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Career Path: How to Become a UX Researcher

When companies need to have a thorough understanding of how to design products that will appeal to their targeted end-user, they rely on the skills of UX (user experience) Researchers. This is an in-demand profession that shows little sign of slowing down, as these UX Researchers engage in methodical research and analysis that inform the entire design process of a product. The work of a UX Researcher can make a company more successful, something that cannot be overstated in this highly-competitive, tech-driven world.

Getting Through the Door

UX Researchers come ...more

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Career Path: How to Become a UX Researcher

When companies need to have a thorough understanding of how to design products that will appeal to their targeted end-user, they rely on the skills of UX (user experience) Researchers. This is an in-demand profession that shows little sign of slowing down, as these UX Researchers engage in methodical research and analysis that inform the entire design process of a product. The work of a UX Researcher can make a company more successful, something that cannot be overstated in this highly-competitive, tech-driven world.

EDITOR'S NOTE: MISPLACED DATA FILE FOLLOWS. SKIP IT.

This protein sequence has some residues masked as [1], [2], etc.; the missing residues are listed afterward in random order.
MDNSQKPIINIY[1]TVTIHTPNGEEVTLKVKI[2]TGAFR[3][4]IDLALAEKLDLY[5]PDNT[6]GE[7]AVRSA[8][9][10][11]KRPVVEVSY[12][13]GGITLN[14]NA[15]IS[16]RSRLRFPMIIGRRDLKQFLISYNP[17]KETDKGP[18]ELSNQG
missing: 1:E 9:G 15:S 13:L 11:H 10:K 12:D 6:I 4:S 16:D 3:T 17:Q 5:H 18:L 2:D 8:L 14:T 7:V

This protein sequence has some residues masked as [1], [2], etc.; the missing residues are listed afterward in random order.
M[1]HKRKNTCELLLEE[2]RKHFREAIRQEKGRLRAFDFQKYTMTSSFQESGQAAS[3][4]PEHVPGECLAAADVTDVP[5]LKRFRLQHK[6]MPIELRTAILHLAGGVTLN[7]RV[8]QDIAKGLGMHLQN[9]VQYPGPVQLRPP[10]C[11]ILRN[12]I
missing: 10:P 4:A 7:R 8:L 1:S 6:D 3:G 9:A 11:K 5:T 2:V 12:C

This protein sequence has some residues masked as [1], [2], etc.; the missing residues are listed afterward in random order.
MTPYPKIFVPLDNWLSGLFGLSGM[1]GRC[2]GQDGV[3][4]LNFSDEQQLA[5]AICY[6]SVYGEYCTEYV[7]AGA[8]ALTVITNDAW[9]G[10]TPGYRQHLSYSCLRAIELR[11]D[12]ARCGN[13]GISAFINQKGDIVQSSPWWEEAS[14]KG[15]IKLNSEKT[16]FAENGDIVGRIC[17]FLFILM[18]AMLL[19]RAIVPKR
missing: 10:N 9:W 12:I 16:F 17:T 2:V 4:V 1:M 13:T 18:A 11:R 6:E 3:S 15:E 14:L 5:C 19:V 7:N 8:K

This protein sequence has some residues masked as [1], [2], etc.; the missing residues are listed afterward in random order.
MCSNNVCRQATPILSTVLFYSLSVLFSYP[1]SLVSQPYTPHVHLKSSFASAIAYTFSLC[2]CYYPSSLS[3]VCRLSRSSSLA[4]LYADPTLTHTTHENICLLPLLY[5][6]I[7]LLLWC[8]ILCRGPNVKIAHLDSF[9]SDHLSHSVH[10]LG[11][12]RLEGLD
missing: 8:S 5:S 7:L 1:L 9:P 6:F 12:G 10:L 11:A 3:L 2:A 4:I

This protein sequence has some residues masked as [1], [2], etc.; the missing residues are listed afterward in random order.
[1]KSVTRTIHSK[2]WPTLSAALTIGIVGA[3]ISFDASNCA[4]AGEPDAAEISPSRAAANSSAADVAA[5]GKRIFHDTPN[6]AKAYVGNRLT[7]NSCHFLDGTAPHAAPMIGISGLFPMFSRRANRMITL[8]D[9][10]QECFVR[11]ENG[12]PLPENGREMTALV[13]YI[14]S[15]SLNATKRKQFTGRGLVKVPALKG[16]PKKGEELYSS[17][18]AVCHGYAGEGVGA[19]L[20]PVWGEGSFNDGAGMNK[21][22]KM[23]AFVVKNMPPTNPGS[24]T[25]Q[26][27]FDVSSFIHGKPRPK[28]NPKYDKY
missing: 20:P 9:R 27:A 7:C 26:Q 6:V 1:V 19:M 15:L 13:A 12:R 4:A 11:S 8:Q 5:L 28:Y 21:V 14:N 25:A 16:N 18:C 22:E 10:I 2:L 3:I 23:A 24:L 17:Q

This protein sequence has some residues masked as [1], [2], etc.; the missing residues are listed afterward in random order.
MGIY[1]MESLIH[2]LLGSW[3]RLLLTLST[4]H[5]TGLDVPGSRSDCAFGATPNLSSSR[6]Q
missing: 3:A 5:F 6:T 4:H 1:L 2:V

Getting Through the Door

UX Researchers come from many different backgrounds, many of which helped gear them towards UX Research itself. Many have a degree in computer science, marketing, graphic design, or related fields, with many hiring managers keen on hiring an entry-level UX Researcher with a certain level of experience, some of which may include:

  • Is familiar with the practices used in quality assurance work.
  • Understands business process modeling.
  • Experience with application development and interaction design.
  • Has engaged in market research using various mediums.
  • Adept with collecting and analyzing data.

Employers look for UX Researchers who have started a UX portfolio and can demonstrate they have these or like traits from projects they have worked on in the early stages of their professional career.

Degrees and Experience

Most UX Researchers have a bachelor’s degree in computer science or related fields, with many having earned certification in UX Research or taking online courses to hone their educational experience. Though the precise educational requirements needed always depends on the company you are looking to join, it doesn’t hurt to earn a bachelor’s and look into additional online training courses and certification programs to better your chances of being hired.